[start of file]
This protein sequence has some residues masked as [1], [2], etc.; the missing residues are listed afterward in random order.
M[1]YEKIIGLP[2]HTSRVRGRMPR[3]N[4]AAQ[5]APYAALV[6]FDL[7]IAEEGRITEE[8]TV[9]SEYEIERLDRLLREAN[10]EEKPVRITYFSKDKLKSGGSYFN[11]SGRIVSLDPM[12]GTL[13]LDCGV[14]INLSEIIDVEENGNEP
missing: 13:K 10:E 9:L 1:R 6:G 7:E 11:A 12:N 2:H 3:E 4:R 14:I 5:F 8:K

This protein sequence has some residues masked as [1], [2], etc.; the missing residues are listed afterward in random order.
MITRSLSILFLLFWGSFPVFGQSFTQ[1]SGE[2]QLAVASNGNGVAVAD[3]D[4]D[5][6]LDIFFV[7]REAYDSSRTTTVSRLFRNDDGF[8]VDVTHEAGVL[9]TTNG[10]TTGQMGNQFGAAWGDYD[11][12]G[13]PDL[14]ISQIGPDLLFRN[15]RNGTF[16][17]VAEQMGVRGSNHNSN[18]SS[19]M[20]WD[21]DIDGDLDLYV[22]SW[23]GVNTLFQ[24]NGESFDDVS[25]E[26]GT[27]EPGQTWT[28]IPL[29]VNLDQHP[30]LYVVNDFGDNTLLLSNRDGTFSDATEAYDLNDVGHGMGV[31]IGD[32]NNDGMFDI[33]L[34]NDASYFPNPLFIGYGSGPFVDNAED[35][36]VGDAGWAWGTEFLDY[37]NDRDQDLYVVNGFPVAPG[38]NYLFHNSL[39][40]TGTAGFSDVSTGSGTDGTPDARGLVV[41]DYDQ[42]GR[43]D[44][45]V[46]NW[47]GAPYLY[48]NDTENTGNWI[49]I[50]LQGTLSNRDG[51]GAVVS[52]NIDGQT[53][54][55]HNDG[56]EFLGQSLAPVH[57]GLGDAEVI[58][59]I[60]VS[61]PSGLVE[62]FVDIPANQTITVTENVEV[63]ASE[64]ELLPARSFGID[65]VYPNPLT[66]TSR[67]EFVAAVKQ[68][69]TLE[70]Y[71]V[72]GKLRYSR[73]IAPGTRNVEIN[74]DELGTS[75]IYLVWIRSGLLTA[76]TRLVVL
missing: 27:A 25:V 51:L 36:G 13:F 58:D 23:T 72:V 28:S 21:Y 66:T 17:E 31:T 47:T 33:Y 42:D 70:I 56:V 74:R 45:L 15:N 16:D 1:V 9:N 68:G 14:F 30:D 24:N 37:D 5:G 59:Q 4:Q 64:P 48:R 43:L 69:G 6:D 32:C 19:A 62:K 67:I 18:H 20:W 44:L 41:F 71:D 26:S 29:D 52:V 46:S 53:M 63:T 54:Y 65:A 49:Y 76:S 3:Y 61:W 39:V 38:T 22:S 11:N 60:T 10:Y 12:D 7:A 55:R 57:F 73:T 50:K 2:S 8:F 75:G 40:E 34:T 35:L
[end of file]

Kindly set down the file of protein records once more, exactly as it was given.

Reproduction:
This protein sequence has some residues masked as [1], [2], etc.; the missing residues are listed afterward in random order.
M[1]YEKIIGLP[2]HTSRVRGRMPR[3]N[4]AAQ[5]APYAALV[6]FDL[7]IAEEGRITEE[8]TV[9]SEYEIERLDRLLREAN[10]EEKPVRITYFSKDKLKSGGSYFN[11]SGRIVSLDPM[12]GTL[13]LDCGV[14]INLSEIIDVEENGNEP
missing: 13:K 10:E 9:L 1:R 6:G 7:E 11:A 12:N 2:H 3:E 4:R 14:I 5:F 8:K

This protein sequence has some residues masked as [1], [2], etc.; the missing residues are listed afterward in random order.
MITRSLSILFLLFWGSFPVFGQSFTQ[1]SGE[2]QLAVASNGNGVAVAD[3]D[4]D[5][6]LDIFFV[7]REAYDSSRTTTVSRLFRNDDGF[8]VDVTHEAGVL[9]TTNG[10]TTGQMGNQFGAAWGDYD[11][12]G[13]PDL[14]ISQIGPDLLFRN[15]RNGTF[16][17]VAEQMGVRGSNHNSN[18]SS[19]M[20]WD[21]DIDGDLDLYV[22]SW[23]GVNTLFQ[24]NGESFDDVS[25]E[26]GT[27]EPGQTWT[28]IPL[29]VNLDQHP[30]LYVVNDFGDNTLLLSNRDGTFSDATEAYDLNDVGHGMGV[31]IGD[32]NNDGMFDI[33]L[34]NDASYFPNPLFIGYGSGPFVDNAED[35][36]VGDAGWAWGTEFLDY[37]NDRDQDLYVVNGFPVAPG[38]NYLFHNSL[39][40]TGTAGFSDVSTGSGTDGTPDARGLVV[41]DYDQ[42]GR[43]D[44][45]V[46]NW[47]GAPYLY[48]NDTENTGNWI[49]I[50]LQGTLSNRDG[51]GAVVS[52]NIDGQT[53][54][55]HNDG[56]EFLGQSLAPVH[57]GLGDAEVI[58][59]I[60]VS[61]PSGLVE[62]FVDIPANQTITVTENVEV[63]ASE[64]ELLPARSFGID[65]VYPNPLT[66]TSR[67]EFVAAVKQ[68][69]TLE[70]Y[71]V[72]GKLRYSR[73]IAPGTRNVEIN[74]DELGTS[75]IYLVWIRSGLLTA[76]TRLVVL
missing: 27:A 25:V 51:L 36:G 13:F 58:D 23:T 72:V 28:S 21:Y 66:T 17:E 31:T 47:T 33:Y 42:D 70:I 56:V 74:R 45:L 15:N 16:D 1:V 9:N 68:G 14:F 30:D 24:N 37:D 5:G 59:Q 4:Q 64:P 48:R 43:L 69:G 6:D 32:C 19:A 62:K 67:I 18:H 20:W 44:L 41:F 71:D 26:S 29:D 52:V 46:S 53:M 63:T 54:Y 65:A 49:Y 76:S 3:Y 61:W 39:V 38:T 22:S 11:N 60:T 10:Y 12:D 7:A 55:R 57:F 73:T 50:K 2:S 8:F 75:G 40:E 34:T 35:L